16 November 2015: Opposition Spokesperson for Defence response to the 2016 Budget, Hon Roko Tupou Draunidalo

Please check against delivery:

Madam Pres - ImageMadam Speaker, I thank the House and the People for this opportunity to respond to the government’s proposed 2016 Budget.

I will speak on two subheadings.

One, on the area of government department or portfolio that the Honourable Leader of the Opposition has assigned to me as spokesperson – and that area is Defence.

Two, a short brief or history on why government levies taxes, duties and charges…

On the first issue, we note from the Minister’s Budget speech that there was an increase in funds to the peacekeeping missions by $6m.

In 2015, the budget was about $72m (72.6m), in 2016 it is about $78m (78.9m).

This is on top of the $103m (103.3m) that is allocated to the military forces proper (this year).

That is a total of about $172m for 2016, directly to the military. We have not included indirect monies to them from the Budget.

It is a legitimate question for taxpayers to ask why? Why so much money to one government department? One that can’t produce anything towards the GDP. They’re not good investment.

It’s simple logic, Madam Speaker. If we the people of Fiji are contributing about $100m to $200m a year into a government department or product – it’s only simple logic that we have to ask – what are they, the military producing? What returns are they giving to Fiji to justify the big investments in that government department?

This is nothing personal to anyone, they’re legitimate questions that taxpayers (who are burdened by direct and indirect taxes through very high food prices, the high cost of living and high unemployment rates) – can, should and do legitimately ask about this big expenditure.

From the Opposition budget workshop last week Madam Speaker, I obtained some useful figures on this subheading.

The total amount to be spent on the military next year is about 5% of the GDP.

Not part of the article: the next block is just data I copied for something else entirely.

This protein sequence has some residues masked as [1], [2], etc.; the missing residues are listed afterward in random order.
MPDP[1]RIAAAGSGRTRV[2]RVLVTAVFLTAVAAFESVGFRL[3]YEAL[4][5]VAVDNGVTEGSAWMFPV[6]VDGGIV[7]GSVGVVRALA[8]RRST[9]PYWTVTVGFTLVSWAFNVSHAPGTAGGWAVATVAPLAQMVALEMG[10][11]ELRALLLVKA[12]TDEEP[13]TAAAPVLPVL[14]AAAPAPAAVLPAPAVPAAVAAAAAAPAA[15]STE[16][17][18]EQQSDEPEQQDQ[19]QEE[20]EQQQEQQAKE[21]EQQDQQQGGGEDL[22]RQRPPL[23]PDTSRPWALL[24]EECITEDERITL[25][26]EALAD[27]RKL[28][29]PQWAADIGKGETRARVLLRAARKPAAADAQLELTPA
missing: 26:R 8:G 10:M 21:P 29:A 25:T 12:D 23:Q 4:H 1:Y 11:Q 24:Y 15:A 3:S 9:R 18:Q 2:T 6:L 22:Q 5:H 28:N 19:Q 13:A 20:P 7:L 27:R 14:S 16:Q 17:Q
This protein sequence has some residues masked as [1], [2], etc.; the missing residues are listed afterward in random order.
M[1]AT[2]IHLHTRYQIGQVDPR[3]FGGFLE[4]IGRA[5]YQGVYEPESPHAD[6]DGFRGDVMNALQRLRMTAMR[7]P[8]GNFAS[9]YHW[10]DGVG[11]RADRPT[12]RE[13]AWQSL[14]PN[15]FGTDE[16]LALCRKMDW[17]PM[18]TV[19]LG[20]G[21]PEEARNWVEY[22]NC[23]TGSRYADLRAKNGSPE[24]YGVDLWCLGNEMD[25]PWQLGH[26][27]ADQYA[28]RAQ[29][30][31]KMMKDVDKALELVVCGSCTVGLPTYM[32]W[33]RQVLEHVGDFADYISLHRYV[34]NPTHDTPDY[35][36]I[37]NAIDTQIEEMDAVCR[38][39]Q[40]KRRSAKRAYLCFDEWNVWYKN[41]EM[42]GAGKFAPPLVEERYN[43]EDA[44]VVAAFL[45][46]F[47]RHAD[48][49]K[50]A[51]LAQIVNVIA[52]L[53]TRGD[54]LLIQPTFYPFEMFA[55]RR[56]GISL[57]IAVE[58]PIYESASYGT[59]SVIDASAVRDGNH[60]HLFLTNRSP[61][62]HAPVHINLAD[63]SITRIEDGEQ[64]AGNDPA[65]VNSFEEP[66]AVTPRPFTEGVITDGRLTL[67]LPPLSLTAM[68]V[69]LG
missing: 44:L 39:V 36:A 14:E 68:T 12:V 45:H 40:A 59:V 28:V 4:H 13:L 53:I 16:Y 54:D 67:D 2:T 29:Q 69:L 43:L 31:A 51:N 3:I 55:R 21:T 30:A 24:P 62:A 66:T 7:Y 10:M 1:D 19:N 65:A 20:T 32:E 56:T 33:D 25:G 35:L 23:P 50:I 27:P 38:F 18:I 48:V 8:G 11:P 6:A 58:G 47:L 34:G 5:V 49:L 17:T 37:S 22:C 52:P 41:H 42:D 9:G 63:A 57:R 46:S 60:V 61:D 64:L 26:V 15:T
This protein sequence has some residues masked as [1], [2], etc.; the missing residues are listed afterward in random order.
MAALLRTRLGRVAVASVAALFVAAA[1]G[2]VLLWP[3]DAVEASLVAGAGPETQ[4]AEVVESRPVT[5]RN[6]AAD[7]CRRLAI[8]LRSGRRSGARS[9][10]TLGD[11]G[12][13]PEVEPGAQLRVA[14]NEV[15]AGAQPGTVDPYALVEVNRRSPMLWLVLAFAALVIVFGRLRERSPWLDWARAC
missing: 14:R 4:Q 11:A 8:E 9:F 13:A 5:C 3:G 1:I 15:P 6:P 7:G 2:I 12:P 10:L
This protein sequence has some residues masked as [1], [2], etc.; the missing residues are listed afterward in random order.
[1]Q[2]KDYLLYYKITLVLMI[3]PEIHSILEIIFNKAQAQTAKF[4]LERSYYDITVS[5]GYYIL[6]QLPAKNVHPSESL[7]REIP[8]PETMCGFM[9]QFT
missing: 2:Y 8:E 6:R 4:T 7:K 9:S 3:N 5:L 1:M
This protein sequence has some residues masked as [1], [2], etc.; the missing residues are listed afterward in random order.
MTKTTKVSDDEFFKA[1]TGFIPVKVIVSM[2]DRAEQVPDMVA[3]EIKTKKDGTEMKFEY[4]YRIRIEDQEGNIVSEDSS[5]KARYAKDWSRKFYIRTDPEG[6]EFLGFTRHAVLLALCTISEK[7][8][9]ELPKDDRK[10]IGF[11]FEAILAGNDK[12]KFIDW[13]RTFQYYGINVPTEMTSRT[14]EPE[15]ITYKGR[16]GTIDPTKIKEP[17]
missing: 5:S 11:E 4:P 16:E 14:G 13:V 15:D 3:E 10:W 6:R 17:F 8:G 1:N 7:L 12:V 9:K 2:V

Why Madam Speaker?

Let’s look into what the military has given Fiji in return for the hundreds and hundreds of millions of dollars that this poor country and it’s poor taxpayers have been made to cough up to this government department.

They have given us thirty years of coups, the coup culture which has destroyed and continues to destroy institutions in this country that are required to build and enrich the country. The rule of law, parliament, the media, the civil service, USP, FNPF, Sugar, Tourism…

To be inclusive, Let me turn it around to ask the military these questions – is it determined to continue their last thirty years by doing bad things and risk killing the golden goose that lays the golden eggs for them which is the national economy and the direct and indirect taxpayers of Fiji. That includes the foreign investors who look for strong institutions first and foremost before they invest money in an economy.

What bad things do I refer to? Employing and harbouring those charged with serious assault, torture offences. Interfering in the work of the police force as stated by the now former Commissioner of Police last week?

That expatriate commissioner has now returned overseas to tell the world and foreign investors what foundation, fundamentals we have in Fiji for foreign investment. Unfortunately, local investors also listen in to those views.

Why are investors important, Madam Speaker? They’re important for economic growth. We need them to employ our people. Their capital and human resource investments will mean more money for our schools and hospitals. We need them to grow FNPF rather than deplete it for government short term parties.

Madam Speaker, I am very saddened every time I drive past the CWM Hospital or, on the rare occasion visit a relative in there. It’s really sad Madam Speaker, the state of the hospital and the stories we hear from the professionals there about their plight.